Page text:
Dear 43 Things Users,

10 years after introducing 43 Things to the world, we have decided we have met our last goal: completing the incredible experience that has been 43 Things. Please join us in giving one last cheer to all the folks who have shared their goals with the world, as well as all the people who have worked at The Robot Co-op to build this incredible website. We won a Webby Award, published a book, and brought happiness to a lot of people.

Starting today, 43 Things users can export their goals and entries from the site. Starting August 15, we will make the site “read only”. 43 Things users will still be able to view the site and export their content, but we won’t be taking any new content from users. We hope to leave the site up for folks to see and download their content until the end of the year. Ending on New Year’s Eve takes us full circle.

It has been a long ride (one of our original goals was to "build a company that lasts at least 2 years” - we beat that one!) While we wish the site could live on, it has suffered from a number of challenges - changes in how people use the site, the advertising industry, and how search engines view the site. We wish the outcome was different – but we’ve always been realistic about when our goals are met and when they aren't.

As of today, you will be able to download your goals and entries. See more about that on the FAQ page. Thanks for 10 great years of goal-setting and achieving.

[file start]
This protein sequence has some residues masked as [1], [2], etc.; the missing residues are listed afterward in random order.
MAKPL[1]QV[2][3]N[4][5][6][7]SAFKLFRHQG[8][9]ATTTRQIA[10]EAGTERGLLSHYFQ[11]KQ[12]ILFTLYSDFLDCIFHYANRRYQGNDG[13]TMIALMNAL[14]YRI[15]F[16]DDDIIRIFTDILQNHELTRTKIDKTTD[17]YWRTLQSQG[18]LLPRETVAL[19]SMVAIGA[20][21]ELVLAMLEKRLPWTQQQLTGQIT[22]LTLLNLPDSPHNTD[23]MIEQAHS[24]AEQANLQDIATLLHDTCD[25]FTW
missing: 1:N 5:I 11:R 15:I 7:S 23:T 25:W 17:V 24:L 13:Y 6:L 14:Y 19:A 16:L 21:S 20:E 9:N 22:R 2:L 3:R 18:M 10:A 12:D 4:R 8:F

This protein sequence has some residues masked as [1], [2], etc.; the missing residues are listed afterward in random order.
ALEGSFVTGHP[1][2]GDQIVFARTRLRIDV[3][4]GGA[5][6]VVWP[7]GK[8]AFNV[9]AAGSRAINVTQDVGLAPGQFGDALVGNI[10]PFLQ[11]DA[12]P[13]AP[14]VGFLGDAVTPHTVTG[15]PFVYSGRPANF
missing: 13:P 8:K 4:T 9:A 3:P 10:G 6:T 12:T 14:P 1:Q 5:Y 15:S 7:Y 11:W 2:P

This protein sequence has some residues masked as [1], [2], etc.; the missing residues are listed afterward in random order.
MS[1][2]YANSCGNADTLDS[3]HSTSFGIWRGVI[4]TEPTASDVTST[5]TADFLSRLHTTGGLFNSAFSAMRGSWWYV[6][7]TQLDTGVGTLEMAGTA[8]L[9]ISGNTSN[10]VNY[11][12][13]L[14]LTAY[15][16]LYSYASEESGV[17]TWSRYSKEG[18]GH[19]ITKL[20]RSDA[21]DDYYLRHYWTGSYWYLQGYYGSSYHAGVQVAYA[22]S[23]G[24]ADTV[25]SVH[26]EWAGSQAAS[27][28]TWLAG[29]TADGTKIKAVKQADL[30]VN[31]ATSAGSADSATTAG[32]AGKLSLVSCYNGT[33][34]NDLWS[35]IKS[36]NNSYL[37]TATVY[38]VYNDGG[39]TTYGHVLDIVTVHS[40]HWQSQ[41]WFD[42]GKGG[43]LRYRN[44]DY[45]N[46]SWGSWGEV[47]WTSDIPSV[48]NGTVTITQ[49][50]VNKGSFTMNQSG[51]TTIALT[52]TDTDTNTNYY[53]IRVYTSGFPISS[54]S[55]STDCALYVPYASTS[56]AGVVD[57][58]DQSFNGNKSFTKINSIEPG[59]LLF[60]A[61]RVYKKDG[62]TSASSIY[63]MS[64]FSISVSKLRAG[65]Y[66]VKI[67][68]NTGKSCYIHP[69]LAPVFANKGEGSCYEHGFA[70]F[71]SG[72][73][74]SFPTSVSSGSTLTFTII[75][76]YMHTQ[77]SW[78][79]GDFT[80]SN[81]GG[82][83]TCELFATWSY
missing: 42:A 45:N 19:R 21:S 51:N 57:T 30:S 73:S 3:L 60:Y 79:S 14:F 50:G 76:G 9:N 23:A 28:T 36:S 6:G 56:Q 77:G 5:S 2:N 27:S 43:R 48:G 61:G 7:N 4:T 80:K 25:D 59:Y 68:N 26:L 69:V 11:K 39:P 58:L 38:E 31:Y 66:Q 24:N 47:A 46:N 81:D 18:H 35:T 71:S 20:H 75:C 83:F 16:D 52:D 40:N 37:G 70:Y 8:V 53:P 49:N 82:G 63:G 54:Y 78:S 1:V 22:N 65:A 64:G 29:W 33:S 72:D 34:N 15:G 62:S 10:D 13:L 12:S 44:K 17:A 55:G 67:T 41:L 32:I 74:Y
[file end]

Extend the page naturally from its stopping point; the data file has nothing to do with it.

- The Robots.

Export My Content

K Jarvo wishes people would search for goals before making new ones

learn the subtle differences between british english and american english (read all 30 entries…)
Ice pop

An Ice Pop in the UK is the frozen juicy sugar water that is in plastic, which you suck and end up cutting your mouth. They are made by Mr Freeze and are normally the cheapest ice cream. Some people even call them Mr Freezes, freezies or froozies.

And what Americans call Ice Pops, that is either a ‘lolly ice’: or ice lolly, depending on the region. It is definately a lolly ice in Liverpool, but generally ice lolly in Southern England. But there are some people like in Lincolnshire or Glouster that say ice poles, but that isn’t normal. After doing loads of research I have found that scouse does have a lot of Irish influences. But there are other other regional differences, in Nottingham they are called ‘suckers’: and my friend just calls them lolly pops.

There is one thing though, we DON’T call them popsicles



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